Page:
At least 166 people have died in a wave of bitterly cold weather sweeping Afghanistan, an official said, as extreme conditions heaped misery on the poverty-stricken nation.
The disaster management ministry said on Saturday the death toll had risen by 88 over the past week and now stood at 166, based on data from 24 of the nation's 34 provinces.
Afghanistan has been frozen by temperatures as low as -33 degrees Celsius (-27 degrees Fahrenheit) since January 10, combined with widespread snowfall, icy gales, and regular electricity outages.
Aid agencies had warned before the cold snap that more than half of Afghanistan's 38 million people were facing hunger, while nearly four million children were suffering from malnutrition.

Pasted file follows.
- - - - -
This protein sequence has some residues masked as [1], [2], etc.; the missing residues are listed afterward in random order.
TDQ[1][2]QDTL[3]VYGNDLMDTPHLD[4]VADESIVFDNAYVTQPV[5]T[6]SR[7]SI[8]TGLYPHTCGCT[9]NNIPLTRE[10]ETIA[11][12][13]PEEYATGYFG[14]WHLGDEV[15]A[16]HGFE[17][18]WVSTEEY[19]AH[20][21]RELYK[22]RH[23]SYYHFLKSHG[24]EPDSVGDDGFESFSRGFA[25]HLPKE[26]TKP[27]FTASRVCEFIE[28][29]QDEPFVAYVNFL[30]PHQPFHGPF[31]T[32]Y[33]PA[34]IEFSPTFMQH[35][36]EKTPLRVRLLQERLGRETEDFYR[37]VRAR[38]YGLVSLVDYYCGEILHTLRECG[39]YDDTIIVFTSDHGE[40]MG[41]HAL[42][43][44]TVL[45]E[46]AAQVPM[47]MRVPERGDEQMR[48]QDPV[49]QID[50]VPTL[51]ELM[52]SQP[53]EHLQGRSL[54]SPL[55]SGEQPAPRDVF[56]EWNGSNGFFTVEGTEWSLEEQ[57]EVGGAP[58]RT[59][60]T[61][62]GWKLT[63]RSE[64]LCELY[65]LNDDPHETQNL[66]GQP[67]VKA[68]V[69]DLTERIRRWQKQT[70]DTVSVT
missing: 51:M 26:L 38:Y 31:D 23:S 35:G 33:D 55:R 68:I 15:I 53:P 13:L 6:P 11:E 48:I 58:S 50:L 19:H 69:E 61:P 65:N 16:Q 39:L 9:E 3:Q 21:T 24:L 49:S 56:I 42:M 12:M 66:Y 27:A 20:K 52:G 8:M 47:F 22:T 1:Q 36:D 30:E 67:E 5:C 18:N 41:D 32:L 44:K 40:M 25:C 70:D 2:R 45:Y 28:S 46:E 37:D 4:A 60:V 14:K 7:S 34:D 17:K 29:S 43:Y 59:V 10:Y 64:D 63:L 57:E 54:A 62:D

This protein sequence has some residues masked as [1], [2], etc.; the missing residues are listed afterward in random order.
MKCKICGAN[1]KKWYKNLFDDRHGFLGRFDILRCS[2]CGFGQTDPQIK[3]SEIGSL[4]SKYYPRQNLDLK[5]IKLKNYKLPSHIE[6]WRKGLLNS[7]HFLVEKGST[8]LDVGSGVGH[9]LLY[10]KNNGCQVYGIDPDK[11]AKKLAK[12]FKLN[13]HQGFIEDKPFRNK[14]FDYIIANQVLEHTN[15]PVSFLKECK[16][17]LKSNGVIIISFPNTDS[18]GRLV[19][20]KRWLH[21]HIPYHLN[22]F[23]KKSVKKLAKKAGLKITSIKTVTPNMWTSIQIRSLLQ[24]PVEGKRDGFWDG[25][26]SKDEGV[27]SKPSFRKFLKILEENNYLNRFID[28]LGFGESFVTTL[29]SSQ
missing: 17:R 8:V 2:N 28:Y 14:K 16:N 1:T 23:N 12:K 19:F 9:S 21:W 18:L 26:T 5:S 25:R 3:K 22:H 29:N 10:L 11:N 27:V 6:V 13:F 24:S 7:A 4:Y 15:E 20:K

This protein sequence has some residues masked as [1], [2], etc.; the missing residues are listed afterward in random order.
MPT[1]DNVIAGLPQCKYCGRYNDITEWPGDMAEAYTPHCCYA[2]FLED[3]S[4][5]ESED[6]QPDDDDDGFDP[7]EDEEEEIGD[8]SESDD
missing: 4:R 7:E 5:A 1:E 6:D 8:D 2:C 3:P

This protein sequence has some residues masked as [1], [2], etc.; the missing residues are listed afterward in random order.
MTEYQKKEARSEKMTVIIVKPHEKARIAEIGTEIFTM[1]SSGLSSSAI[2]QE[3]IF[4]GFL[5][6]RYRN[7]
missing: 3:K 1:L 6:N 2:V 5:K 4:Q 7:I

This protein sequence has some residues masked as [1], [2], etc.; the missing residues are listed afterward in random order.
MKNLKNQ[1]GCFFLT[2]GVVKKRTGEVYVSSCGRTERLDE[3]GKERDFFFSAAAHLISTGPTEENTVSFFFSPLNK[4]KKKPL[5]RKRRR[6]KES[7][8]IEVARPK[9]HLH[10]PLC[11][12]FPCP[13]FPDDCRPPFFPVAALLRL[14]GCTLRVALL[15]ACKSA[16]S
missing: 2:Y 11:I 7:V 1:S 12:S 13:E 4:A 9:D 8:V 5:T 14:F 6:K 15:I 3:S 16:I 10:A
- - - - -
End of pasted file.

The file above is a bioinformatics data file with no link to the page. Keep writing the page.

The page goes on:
The deaths were caused by floods, fires, and leaks from gas heaters that Afghan families use to heat their homes, ministry official Abdul Rahman Zahid said in a video statement.
Some 100 homes were destroyed or damaged and nearly 80,000 livestock, a vital commodity for Afghanistan's poor, also died in the cold.
READ MORE: More than 160 die as Afghanistan grapples with coldest winter in 15 years
Declining foreign aid
The World Health Organization (WHO) said this week 17 people had died in a single village in northeastern Badakhshan province due to an outbreak of "acute respiratory infection".
"Harsh weather prevents help from reaching the area," the WHO said.
Afghanistan is enduring its second winter since US-backed forces withdrew and the Taliban surged back into Kabul to reclaim government.
Foreign aid has declined dramatically since then, and key central bank assets were seized by the United States, compounding a humanitarian crisis considered one of the world's worst.
READ MORE: Freezing temperature in Afghanistan kills at least 70 people